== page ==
The other public perception is that honeybees will frequent neighborhood yards. Kaiser said common urban beekeeping practice is to install flyaway barriers. Since honeybees fly in a straight line, these barriers push the honeybees higher into the air, meaning there is no noticeable increase in honeybee activity in the vicinity. Kaiser believes these misconceptions can be alleviated with direct and explicit education on the life and behaviors of honeybees.

According to Kaiser, there are signs of environmental distress everywhere you look. Honeybees are part of the solution to this environmental design. We need them; they  need us. The USDA estimates every 1 of 3 mouthfuls of food is attributed to honeybee pollination. That is a big deal to this nation’s food system, and without honeybees we’ve got a major problem. “Pollination is an indicator of the health of the environment,” says Kaiser.

The current state of the ordinance in Eau Claire includes education, signature collecting, and talking with public officials. Kaiser and team are now working with the newly formed Sustainability Commission for the city of Eau Claire and hope to produce something actionable to give to the council in the coming months.

Outside of signing the petition and getting involved, there are a couple things you can do to help the honeybees. First, minimize or eliminate your use of chemicals. If you farm, consider transitioning to more organic and environmentally friendly practices. Then, plant flowers that attract honeybees. Even global issues like this start locally.

Amber Erickson Gabbey, MA, RYT, is a freelance health writer and yoga teacher. She enjoys the simple life in the mountains outside Boulder, Colorado. Follow her healthy living blog at www.mindfullywritten.com/blog.

SOURCE: Drew Kaiser, kaiser.drew@gmail.com, 715-834-4747.

Stay in the Garden (and Out of the Clinic!)

by Dr. Emily Smith, DC, DICCP

Spring can be a busy time for gardeners (and for those who take care of gardeners!).  Spring marks the time of year when plants emerge from their winter slumber.  It’s important to remember that our bodies too have been hibernating and need some tender loving care in order to enjoy spring without injury.  Read on to discover a few simple exercises that can prepare your body for what is to come. (Please consult your doctor or health care professional before beginning this or any exercise routine.)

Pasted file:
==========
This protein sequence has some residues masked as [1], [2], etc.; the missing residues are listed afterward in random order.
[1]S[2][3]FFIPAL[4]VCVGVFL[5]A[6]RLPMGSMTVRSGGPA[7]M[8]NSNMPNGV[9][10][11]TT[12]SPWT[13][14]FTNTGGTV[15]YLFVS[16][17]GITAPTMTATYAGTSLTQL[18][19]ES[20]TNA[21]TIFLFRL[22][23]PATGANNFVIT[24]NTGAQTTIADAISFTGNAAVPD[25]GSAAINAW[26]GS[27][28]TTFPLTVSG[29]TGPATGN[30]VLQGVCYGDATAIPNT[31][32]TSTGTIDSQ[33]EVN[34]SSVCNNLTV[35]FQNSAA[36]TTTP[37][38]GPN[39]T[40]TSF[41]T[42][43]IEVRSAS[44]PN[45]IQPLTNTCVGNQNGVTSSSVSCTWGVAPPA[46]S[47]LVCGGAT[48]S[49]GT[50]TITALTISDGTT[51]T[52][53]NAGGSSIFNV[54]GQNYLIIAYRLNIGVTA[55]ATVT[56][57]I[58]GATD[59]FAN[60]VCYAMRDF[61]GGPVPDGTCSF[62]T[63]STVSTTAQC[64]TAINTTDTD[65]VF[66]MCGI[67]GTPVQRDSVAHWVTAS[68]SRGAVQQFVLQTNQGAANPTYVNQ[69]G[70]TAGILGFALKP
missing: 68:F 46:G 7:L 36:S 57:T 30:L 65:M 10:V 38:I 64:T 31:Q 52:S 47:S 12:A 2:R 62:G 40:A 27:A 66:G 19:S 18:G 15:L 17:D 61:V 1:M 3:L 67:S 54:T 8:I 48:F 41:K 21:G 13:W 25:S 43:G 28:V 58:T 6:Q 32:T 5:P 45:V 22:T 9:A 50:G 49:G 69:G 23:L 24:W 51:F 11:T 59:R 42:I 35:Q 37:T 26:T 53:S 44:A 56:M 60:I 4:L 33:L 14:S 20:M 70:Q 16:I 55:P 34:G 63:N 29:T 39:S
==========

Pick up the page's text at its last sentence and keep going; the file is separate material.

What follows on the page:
The #4 Stretch

This is a simple exercise that can be done while sitting or lying down.  Place the left ankle on top of the right knee and if sitting, lean forward with a straight back.  If you prefer to do this stretch while lying down, position yourself on your back on a flat surface.  As above, place your left ankle on top of your right knee and grasp under your right knee and pull toward your chest.  Repeat this on the other side.  You will feel the stretch in the outer hip of whichever leg is on top, which is a common tight spot in those who sit a lot.

Chin Tuck Exercise

This is an exercise that can be done almost anywhere.  First jut your chin forward as far as you can and then immediately pull the chin backward as far as you can and simply hold it in that position for as long as you can.  The time may vary but will steadily increase as you practice.  This helps to stretch the muscles that attach the head to cervical spine (sub-occipital muscles).  Aggravation of this area usually occurs from keeping your head held in front of the rest of the body or from looking down (e.g., reading, putting together puzzles, working on the computer or phone, weeding, etc.).  This posture can most commonly lead to headaches and neck/upper back pain.  By simply tucking your chin whenever you are looking down or forward you can stabilize the cervical spine and prevent injury.

Arm Pulse Exercise

This is a great exercise to counteract the effect that gravity has on our upper body.  Stand up and place outstretched arms by your sides.  Open the shoulders by rotating palms outward and extend arms behind you.  Now pulse arms backward, as if you are trying to touch the wall behind you.  This will help to strengthen the muscles of the upper back, better align the shoulders to prevent injury and reduce/eliminate pain/numbness that may travel into one or both arms.

When beginning your spring gardening work, it’s also important to keep these points in mind:

• Stay hydrated. When your body is low on fluids your muscles will become tense and are more prone to injury (picture twisting a piece of jerky!)  Though heat/environment may increase your need, typical fluid intake should include half of your body weight in ounces of water on a daily basis (e.g., if you weigh 100 pounds you should attempt to consume 50 ounces of water daily).
• The most dangerous activity for the low back is a bend/twist/lift. This activity (e.g., raking, unloading items from the trunk, weeding, etc.) can place the joints of the lumbar spine in a vulnerable position and cause excess pressure on the lumbar discs.  It is always best to move your feet to rotate, rather than twisting your spine.  With raking for instance, it is best to use short strokes while holding the rake close to your body and switch from side to side (as opposed to planting your feet and bending/twisting to one side to reach the rake as far as you can).  The same goes for weeding (focus on the area in front of you rather than reaching off to the side).